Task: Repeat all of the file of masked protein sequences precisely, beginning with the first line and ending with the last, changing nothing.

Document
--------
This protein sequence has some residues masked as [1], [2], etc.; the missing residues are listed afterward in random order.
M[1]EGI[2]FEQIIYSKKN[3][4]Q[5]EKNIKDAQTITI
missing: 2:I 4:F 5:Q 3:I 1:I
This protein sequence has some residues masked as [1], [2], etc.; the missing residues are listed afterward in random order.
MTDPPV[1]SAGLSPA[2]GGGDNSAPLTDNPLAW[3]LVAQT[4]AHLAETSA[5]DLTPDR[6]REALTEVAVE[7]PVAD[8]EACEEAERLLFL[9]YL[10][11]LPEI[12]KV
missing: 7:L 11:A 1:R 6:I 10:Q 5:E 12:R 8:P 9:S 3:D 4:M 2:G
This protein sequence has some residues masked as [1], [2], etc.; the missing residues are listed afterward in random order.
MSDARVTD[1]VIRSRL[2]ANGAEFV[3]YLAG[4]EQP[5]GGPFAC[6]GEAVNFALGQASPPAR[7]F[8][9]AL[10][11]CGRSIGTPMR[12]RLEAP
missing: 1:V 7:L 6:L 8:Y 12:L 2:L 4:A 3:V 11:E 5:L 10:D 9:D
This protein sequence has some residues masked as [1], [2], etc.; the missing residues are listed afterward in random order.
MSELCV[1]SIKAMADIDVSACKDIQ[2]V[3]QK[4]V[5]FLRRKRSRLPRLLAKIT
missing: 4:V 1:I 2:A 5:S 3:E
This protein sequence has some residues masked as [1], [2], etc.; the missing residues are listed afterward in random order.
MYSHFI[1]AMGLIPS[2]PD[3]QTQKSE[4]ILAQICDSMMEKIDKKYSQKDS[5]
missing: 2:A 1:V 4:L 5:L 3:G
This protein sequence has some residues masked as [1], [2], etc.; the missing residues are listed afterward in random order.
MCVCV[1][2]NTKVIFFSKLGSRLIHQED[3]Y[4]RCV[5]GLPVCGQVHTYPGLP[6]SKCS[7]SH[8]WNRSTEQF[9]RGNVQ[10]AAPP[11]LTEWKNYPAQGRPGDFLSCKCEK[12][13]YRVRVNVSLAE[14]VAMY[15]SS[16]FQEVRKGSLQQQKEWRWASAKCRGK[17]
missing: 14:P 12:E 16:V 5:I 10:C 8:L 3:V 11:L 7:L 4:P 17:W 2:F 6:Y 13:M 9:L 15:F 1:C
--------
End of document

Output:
This protein sequence has some residues masked as [1], [2], etc.; the missing residues are listed afterward in random order.
M[1]EGI[2]FEQIIYSKKN[3][4]Q[5]EKNIKDAQTITI
missing: 2:I 4:F 5:Q 3:I 1:I
This protein sequence has some residues masked as [1], [2], etc.; the missing residues are listed afterward in random order.
MTDPPV[1]SAGLSPA[2]GGGDNSAPLTDNPLAW[3]LVAQT[4]AHLAETSA[5]DLTPDR[6]REALTEVAVE[7]PVAD[8]EACEEAERLLFL[9]YL[10][11]LPEI[12]KV
missing: 7:L 11:A 1:R 6:I 10:Q 5:E 12:R 8:P 9:S 3:D 4:M 2:G
This protein sequence has some residues masked as [1], [2], etc.; the missing residues are listed afterward in random order.
MSDARVTD[1]VIRSRL[2]ANGAEFV[3]YLAG[4]EQP[5]GGPFAC[6]GEAVNFALGQASPPAR[7]F[8][9]AL[10][11]CGRSIGTPMR[12]RLEAP
missing: 1:V 7:L 6:L 8:Y 12:L 2:L 4:A 3:V 11:E 5:L 10:D 9:D
This protein sequence has some residues masked as [1], [2], etc.; the missing residues are listed afterward in random order.
MSELCV[1]SIKAMADIDVSACKDIQ[2]V[3]QK[4]V[5]FLRRKRSRLPRLLAKIT
missing: 4:V 1:I 2:A 5:S 3:E
This protein sequence has some residues masked as [1], [2], etc.; the missing residues are listed afterward in random order.
MYSHFI[1]AMGLIPS[2]PD[3]QTQKSE[4]ILAQICDSMMEKIDKKYSQKDS[5]
missing: 2:A 1:V 4:L 5:L 3:G
This protein sequence has some residues masked as [1], [2], etc.; the missing residues are listed afterward in random order.
MCVCV[1][2]NTKVIFFSKLGSRLIHQED[3]Y[4]RCV[5]GLPVCGQVHTYPGLP[6]SKCS[7]SH[8]WNRSTEQF[9]RGNVQ[10]AAPP[11]LTEWKNYPAQGRPGDFLSCKCEK[12][13]YRVRVNVSLAE[14]VAMY[15]SS[16]FQEVRKGSLQQQKEWRWASAKCRGK[17]
missing: 14:P 12:E 16:V 5:I 10:C 8:L 3:V 11:L 7:L 4:P 17:W 2:F 6:Y 13:M 9:L 15:F 1:C